he would use those demos as a template, and because he’s a brilliant arranger,
he could see what those songs demanded stylistically and then move them up in
terms of playing, in terms of arranging. For example, on the song “A Few Bad
Apples” — which is an incredibly difficult thing for me to have tried — he
blew it out of the room with all these great players and created this great
arrangement that I couldn’t have even envisioned in the stylistic template I
brought to him in a demo form.

 

Many of the songs do
have very rich arrangements. Do you play an active role in conceptualizing the
songs?

I grew up listening to all that Sinatra stuff. So I’d say,
“Couldn’t we have trombones do this?” As we’re going through, once C.J. has
done the major work, there’s a very collaborative process that goes from the
semi finished to the finished state of the tracks. My ideas may be little ones
or big ones, but we bat them around.

 

Still, it seems that
oftentimes people don’t take comedy seriously, especially when it comes through
song.

I get pressure from the other side because my wife is a
brilliant musician and a singer and songwriter. So when she first saw me
veering off on this trip, she said to me, “You know, I hate funny music! It’s
never really music. So if you’re going to do this, make it music.”  Which was my intent anyway, but I had a good
push from that direction. I’m really not a fan of comedy music where there’s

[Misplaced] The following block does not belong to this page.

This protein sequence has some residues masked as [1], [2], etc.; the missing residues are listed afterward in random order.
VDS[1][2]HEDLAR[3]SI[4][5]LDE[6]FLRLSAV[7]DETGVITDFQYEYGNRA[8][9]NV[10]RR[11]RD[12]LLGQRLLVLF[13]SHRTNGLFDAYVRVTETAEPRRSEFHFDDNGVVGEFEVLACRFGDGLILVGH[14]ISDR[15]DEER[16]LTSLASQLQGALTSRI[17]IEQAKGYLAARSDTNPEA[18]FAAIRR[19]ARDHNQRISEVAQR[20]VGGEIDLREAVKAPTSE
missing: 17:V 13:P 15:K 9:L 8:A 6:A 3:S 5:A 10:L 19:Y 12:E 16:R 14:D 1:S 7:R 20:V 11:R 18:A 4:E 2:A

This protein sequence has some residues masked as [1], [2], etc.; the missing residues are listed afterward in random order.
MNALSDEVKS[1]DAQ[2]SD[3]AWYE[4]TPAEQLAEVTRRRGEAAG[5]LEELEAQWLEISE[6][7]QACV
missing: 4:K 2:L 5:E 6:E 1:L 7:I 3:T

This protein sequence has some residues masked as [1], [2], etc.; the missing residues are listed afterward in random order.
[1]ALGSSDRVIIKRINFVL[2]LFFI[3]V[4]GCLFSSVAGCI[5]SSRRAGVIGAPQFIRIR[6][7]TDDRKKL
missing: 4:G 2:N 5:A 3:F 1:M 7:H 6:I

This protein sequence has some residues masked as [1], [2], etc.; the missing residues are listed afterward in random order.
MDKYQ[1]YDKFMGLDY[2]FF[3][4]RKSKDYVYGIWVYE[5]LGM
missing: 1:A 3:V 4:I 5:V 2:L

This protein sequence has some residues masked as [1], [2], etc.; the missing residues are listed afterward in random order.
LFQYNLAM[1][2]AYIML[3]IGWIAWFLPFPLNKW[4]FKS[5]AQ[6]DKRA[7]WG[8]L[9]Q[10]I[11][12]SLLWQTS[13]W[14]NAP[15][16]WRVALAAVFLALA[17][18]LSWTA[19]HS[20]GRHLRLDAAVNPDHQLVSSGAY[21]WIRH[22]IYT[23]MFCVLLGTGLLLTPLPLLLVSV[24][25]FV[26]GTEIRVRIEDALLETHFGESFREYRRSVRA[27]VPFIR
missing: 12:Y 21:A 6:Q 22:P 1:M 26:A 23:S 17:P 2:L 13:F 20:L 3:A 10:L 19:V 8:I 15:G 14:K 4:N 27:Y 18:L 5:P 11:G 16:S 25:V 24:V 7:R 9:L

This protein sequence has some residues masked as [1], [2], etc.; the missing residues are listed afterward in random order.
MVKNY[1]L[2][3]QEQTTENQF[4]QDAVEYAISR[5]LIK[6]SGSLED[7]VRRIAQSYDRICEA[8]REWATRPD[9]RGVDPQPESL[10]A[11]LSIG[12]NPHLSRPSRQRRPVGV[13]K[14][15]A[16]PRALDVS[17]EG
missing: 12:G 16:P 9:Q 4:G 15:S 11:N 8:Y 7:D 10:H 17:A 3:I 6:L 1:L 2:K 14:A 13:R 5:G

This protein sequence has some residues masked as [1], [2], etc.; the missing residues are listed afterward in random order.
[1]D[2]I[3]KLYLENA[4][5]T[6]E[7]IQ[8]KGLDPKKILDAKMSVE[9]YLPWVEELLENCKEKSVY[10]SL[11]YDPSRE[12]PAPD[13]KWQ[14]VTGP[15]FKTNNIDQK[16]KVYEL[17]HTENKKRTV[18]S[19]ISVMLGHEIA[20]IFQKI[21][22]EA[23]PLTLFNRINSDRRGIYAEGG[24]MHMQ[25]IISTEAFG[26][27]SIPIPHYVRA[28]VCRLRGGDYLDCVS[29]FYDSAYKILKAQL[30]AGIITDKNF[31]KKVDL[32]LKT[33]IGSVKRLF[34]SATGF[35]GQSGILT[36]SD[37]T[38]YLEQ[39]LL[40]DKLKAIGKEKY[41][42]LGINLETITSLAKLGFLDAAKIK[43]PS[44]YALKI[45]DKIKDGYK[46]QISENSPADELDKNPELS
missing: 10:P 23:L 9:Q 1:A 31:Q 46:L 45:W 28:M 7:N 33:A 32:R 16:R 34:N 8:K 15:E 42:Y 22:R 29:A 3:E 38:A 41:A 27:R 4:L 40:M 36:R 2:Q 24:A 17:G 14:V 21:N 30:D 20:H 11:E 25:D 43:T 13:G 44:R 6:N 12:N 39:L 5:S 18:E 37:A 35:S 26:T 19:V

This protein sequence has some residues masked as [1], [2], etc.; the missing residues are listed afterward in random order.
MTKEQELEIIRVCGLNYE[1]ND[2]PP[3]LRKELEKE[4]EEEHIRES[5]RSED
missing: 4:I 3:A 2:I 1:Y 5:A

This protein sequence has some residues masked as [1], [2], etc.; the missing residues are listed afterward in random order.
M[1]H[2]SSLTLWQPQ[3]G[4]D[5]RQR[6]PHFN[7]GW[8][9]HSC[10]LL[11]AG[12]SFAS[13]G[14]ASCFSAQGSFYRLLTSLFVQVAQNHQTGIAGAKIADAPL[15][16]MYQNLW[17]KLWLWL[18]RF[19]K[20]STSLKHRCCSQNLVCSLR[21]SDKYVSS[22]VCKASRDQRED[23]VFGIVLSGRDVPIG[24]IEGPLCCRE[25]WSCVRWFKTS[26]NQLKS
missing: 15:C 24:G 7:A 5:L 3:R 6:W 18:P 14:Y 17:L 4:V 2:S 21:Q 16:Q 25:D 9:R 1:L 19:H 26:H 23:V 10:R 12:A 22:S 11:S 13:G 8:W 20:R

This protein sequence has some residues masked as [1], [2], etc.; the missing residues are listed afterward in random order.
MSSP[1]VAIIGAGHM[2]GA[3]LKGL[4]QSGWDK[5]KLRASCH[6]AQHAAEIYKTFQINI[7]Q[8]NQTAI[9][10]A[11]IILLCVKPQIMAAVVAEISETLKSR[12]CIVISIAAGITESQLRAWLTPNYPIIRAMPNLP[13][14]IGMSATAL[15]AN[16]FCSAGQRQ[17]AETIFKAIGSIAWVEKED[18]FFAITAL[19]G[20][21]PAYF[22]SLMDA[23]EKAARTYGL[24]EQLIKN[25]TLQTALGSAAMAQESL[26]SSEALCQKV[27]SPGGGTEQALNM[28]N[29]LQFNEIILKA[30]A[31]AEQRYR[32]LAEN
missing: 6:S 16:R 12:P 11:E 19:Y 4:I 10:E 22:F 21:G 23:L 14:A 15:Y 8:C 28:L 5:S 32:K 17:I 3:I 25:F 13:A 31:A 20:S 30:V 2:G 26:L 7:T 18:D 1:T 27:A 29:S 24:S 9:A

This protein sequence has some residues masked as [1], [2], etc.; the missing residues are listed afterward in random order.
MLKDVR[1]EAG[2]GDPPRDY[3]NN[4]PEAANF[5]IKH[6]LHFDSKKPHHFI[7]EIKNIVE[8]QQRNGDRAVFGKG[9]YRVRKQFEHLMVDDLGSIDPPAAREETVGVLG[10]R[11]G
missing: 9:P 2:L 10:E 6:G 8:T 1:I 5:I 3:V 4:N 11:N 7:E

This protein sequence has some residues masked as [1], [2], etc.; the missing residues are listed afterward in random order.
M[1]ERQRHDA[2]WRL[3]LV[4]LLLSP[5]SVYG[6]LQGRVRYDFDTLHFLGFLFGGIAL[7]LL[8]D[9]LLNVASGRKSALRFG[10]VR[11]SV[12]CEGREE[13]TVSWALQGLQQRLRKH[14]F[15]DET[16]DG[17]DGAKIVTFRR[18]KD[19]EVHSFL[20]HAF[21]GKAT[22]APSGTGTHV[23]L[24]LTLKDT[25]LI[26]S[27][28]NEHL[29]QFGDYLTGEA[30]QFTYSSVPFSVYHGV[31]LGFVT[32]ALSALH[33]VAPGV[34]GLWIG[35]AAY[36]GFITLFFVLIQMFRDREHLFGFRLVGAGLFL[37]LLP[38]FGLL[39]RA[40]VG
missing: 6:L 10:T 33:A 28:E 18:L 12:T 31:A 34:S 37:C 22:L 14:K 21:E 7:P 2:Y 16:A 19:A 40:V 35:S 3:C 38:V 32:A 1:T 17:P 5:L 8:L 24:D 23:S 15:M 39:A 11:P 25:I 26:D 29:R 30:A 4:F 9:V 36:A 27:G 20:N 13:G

someone at a piano and because it’s the most rudimentary kind of performance,
it becomes a complement to call their melodies even serviceable. I bring the
same sort of thing we all brought to Spinal
Tap
and to A Mighty Wind. That
is, if you’re going to do music, it’s got to be fun to play and fun to hear. If
you’re using film as a medium for comedy, you don’t deliberately set out to
make a technically ugly or bad film. Some people do, but we don’t respect them.
So if you’re using music as your medium as your music to be funny, you
shouldn’t set out to do less than the best music you can do.

 

You seem to be following
in the footsteps of folks like the Tubes, Martin Mull and Steve Martin, artists
whose intent was to be funny and yet still had great musical talent.

I could also mention Frank Zappa and Randy Newman. They
never skimped on the musical side of things, even though they were most often
trying to amuse. I shouldn’t put Randy Newman in the past tense, because he’s
still working. But that’s a great example. I’m not comparing myself to Randy
Newman, I’m just saying there’s a guy who’s trying to be amusing, but is also
profound with his music.

 

This album isn’t as
overtly political as some of your past albums, Songs of the Bushmen for example. And yet, there are many topical
themes spread across this record. How did you choose what you wanted to
include?

They were songs I liked the most, and then I had to figure
that some of the subjects of the songs still wore well, Sarah Palin is still